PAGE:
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Mind Archeology

Lee seungho, Kwak Min Seok
South Korea

As we go through life, we experience various emotions such as fear, anger, sadness, regret, and so on. These emotions become embedded in our minds like splinters and cause a variety of inner problems such as depression, lack of self-esteem and stress. These emotions have a negative impact on our lives and the process of resolving them is important for our inner growth and finding peace. However, we often tend to deny or ignore them. This is not the right solution as it only maximizes the negative emotions. It is important to find the Root of what is causing these emotions to arise in us, so I propose a meditation space where we can excavate the fragments, collect the pieces, find the Root and resolve them to achieve inner peace and growth.

Mental archaeology is the journey of excavation to find your inner roots, unearthing the scattered fragments of your emotions. It's like following the trail left by a river, collecting the fragments of your emotions and following the tracks to the Root. Light, dirt, wind, water, stones, human footsteps, etc. are all traces, projections of your own emotions, which can also be signposts to find the Root. As you search for the Root, you'll see, hear and touch the fragments, unearthing the artifacts of your mind one by one and putting the pieces of your emotions together. Once you reach the Root, you realize that just as the beginning of a river is a small trickle, your emotions are temporary and changing. Emotions change based on momentary experiences and situations, and may even disappear after the moment passes. This realization puts us in the mindset of graciously accepting our emotions and letting them pass. Accept your emotions as part of who you are, but understand that they are fleeting. Just as small drops of water add up to a large river, small, fleeting emotions add up to a river of emotions. This river is constantly changing and flowing, and we must learn to understand and embrace it as we are swept along by its flow. "Knowing and accepting the impermanence of emotions, and gaining self-reflection and enlightenment through the flow. That's what Mental Archaeology is all about.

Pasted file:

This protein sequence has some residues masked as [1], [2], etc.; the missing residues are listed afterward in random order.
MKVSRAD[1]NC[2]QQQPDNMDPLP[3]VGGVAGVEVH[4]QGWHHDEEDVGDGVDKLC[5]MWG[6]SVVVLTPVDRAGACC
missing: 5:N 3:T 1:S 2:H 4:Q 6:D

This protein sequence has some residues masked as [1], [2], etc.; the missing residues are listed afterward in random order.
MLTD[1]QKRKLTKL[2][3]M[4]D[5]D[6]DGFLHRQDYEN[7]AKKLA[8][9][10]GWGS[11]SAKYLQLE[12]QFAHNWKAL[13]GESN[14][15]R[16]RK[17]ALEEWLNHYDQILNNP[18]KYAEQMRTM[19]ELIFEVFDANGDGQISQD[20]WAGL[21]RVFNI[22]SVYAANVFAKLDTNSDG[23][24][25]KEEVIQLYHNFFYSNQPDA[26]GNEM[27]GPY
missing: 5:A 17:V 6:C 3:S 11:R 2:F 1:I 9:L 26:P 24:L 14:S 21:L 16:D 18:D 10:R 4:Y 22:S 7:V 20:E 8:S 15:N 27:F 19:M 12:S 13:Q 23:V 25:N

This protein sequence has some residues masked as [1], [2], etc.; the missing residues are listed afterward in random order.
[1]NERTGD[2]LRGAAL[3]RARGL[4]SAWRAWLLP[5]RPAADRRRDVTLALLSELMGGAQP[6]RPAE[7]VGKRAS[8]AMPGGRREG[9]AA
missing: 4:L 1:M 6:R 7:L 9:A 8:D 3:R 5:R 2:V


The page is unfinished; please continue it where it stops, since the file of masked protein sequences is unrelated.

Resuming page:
Bokjang-ri, located in Gapyeong-gun, Gyeonggi-do, South Korea, is known for its beautiful terrain where mountains and rivers meet. There are two unused buildings in the area that we would like to renovate and expand to create a meditation space in harmony with nature. Using the natural characteristics of Bokjang-ri, surrounded by mountains, we want to create a Retreat Center where people can escape from the city center and enjoy meditation and relaxation.

LANDSCAPE: To bring the building into harmony with nature, we designed it to be embedded in the ground. This design maximizes respect for the natural terrain and ensures that the building blends in with it, not against it. We also wanted to create a mass along the axis of the river, bringing the natural movement and traces of the river's flow into the interior of the building. The entrance to the building is underground to create a sense of isolation from the outside world. In this way, visitors are cut off from outside stimuli as they enter the building and are able to focus entirely on their inner selves. We also designed the pathways to gradually rise above the ground, allowing visitors to have a meditative experience and gradually connect with nature.

INTERIOR SPACE: The interior of the building is designed around natural elements. Ceilings and walls are pierced or opened to allow light and the natural landscape to enter, allowing light, shadows, wind chimes, and other elements to permeate the space. There are also elements within the building that incorporate the existing terrain. For example, rocks were left exposed and trees were not removed, allowing visitors to feel the presence of nature. By creating a path that retraces the river, visitors are encouraged to experience a journey of discovery, finding traces of nature and, in the process, finding inner harmony and balance.

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